Kenyan President Mwai Kibaki opened the Fourth Africities Summit on Monday with a call for better management of African cities.
In remarks at a glittering opening ceremony, President Kibaki told the delegates converging at the Kenyatta International Conference Centre that it was imperative for African nations to strive for better management of their cities and municipalities as a way of attracting investment.
"We have hosted this great event because we believe that peaceful, clean and efficient cities attract business and investments. They also serve as a good habitat for the huge populations whose lives are intertwined with the socio-economic dynamics of these cities," he said.
He said his government was committed to reforming the local authorities so that they are adequately empowered to carry out their mandate adding that the summit provided the necessary environment for sharing of experiences and knowledge in the management of cities in Africa.
In his address, Kenya’s minister for Local Government Musikari Kombo said: "As a host nation we believe that the summit will chart out the best way forward on the state of local governments in Africa and their role in local level development and the implementation of the objectives of the Millennium Development Goals."
Nairobi’s mayor, Mr. Dick Wathika, said he expected more than 1,800 delegates at the 18-24 September meeting. The theme of the conference this year, "Building Local Coalitions for the Implementation of the Millennium Development Goals in African Local Governments," is well reflected in an exhibition at which the public sector, private businesses, local government suppliers and others, like UN-HABITAT, are showcasing their products, services and latest technological advances.
Alluding to this theme, United Nations Secretary-General Kofi Annan said local authorities were among the front-line actors working to achieve the MDGs. His remarks were read on his behalf by Mrs. Anna Tibaijuka, Under Secretary-General of the United Nations and Executive Director of UN-HABITAT.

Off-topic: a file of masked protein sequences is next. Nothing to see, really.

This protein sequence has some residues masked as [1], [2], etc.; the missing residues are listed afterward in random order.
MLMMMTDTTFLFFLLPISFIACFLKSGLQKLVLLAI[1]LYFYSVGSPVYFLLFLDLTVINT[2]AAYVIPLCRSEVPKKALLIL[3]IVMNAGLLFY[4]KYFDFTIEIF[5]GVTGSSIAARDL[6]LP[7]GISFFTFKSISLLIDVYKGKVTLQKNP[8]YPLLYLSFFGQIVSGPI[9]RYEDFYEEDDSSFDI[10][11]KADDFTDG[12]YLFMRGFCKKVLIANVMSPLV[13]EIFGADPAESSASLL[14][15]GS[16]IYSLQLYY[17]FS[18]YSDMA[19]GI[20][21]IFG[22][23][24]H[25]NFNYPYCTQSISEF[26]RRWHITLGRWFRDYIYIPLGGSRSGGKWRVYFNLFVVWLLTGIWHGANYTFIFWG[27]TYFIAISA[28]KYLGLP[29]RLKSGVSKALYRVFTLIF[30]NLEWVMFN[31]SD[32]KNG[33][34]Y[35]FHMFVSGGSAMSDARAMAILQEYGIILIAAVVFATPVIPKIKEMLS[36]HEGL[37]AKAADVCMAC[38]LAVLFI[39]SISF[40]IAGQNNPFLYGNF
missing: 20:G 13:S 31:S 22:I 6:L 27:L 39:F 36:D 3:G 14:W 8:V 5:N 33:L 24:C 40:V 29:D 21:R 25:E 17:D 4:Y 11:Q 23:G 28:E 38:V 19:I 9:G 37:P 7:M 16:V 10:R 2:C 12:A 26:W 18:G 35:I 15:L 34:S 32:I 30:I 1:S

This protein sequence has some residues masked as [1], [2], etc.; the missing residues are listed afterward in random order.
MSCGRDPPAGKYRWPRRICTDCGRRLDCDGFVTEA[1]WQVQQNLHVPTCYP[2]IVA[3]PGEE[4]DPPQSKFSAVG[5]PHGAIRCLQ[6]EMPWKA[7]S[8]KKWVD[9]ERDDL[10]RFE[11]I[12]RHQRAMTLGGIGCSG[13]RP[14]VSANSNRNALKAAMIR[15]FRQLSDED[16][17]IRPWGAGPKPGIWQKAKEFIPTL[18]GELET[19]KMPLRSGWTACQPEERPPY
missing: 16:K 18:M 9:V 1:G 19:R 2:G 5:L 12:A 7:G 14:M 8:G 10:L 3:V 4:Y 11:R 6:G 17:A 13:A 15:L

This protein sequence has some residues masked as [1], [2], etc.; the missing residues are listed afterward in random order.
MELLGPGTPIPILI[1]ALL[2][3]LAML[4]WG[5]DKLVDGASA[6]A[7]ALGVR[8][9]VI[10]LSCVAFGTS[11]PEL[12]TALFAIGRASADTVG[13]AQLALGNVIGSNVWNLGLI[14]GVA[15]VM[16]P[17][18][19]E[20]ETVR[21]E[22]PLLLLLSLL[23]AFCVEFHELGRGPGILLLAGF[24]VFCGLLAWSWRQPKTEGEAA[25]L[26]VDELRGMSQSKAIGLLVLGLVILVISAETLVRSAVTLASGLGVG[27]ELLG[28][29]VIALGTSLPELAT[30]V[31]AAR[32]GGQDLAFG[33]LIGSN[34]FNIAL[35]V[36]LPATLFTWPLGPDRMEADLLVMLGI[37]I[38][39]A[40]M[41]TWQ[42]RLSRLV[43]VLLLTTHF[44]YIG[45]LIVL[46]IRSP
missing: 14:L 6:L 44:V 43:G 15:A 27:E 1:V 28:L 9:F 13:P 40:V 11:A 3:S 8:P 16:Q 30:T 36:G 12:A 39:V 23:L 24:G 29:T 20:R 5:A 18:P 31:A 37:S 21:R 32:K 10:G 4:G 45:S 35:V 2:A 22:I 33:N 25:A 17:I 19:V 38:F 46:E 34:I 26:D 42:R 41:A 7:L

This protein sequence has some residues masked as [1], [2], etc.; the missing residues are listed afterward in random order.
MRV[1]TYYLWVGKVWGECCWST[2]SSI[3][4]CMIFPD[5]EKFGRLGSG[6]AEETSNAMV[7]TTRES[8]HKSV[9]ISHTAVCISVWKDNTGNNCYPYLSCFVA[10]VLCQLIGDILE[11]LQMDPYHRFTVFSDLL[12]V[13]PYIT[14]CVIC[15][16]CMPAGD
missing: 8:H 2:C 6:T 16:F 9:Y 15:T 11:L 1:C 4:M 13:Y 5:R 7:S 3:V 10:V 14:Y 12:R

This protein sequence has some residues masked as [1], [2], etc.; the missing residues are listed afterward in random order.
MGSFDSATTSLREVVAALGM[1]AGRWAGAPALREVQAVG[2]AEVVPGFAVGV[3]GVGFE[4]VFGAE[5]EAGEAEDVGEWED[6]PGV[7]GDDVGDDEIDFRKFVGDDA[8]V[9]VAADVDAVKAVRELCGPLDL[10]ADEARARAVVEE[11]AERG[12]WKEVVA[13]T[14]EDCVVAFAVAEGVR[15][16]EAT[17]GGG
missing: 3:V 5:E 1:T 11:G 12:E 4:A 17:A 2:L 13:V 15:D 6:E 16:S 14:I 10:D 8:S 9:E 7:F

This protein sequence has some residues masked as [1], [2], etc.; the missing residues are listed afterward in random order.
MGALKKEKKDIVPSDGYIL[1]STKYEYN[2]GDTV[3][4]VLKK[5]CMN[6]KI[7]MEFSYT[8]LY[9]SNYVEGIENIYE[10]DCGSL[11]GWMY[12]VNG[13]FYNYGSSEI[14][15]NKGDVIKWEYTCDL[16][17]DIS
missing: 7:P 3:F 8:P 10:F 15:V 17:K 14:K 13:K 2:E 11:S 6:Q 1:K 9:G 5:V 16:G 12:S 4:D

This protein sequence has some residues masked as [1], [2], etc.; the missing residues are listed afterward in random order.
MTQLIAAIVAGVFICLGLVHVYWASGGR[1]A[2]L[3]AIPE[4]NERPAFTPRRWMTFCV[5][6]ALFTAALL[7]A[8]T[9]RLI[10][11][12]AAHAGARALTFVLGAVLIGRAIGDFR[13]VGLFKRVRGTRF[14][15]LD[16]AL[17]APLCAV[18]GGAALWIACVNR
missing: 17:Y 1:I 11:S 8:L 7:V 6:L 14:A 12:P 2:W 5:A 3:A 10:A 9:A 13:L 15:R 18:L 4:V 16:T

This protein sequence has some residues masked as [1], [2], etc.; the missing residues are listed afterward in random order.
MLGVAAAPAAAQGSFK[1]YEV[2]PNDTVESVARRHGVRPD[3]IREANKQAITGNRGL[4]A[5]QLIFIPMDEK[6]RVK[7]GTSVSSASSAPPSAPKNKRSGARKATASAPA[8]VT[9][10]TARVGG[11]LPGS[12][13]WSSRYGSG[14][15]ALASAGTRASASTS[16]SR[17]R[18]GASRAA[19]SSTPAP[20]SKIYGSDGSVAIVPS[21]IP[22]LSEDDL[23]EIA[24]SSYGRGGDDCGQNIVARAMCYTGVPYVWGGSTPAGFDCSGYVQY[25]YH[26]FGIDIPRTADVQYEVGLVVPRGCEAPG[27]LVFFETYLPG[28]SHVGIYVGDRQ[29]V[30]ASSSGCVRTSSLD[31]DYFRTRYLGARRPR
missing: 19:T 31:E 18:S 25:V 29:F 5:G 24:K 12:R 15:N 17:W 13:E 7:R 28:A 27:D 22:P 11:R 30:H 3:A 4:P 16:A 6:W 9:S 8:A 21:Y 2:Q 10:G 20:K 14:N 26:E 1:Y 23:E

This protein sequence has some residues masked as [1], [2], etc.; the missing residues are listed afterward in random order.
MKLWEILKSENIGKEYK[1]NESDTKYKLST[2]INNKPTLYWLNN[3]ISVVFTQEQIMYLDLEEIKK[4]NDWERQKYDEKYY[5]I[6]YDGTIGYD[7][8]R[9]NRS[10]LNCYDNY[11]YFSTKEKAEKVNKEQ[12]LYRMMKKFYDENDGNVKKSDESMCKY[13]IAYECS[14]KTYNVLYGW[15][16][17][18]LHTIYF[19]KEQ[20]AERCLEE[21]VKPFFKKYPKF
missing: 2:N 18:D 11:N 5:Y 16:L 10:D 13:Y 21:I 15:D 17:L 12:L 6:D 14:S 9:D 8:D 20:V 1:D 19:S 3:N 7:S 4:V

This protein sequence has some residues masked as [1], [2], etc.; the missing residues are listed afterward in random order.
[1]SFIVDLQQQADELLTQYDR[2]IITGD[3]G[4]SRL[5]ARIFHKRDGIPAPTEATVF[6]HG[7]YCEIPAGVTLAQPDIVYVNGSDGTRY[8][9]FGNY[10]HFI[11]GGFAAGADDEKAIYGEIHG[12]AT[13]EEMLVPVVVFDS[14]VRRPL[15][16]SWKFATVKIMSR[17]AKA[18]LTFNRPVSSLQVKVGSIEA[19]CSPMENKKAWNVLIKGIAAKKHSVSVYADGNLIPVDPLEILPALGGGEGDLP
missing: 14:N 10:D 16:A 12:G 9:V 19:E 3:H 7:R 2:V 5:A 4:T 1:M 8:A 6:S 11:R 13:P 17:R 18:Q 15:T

Mrs. Tibaijuka was at pains to raise the problem of spreading urban poverty in Africa.
"When we, at UN-HABITAT raise the alarm about the 72 percent of the African people living in slum settlements, essentially, we are pointing to the physical manifestations of the state of water, sanitation, housing, infrastructure and basic services in general," she said.
She said the condition of human settlements was an important indicator of progress towards achieving the MDGs. "The way we live, the manner we access basic services, the available means of livelihood, and the infrastructure that facilitate all those processes define the nature of our human settlements and are the essence of the Millennium Development Goals," she said.
Mrs. Tibaijuka’s statement urged local governments to take the problems of urban poverty more seriously.
Delegates and representatives of the private sector, non-governmental organizations, academics and others will exchange views in a series of seminars and workshops. An Africities ministerial meeting was scheduled at UN-HABITAT headquarters on Thursday 21 September.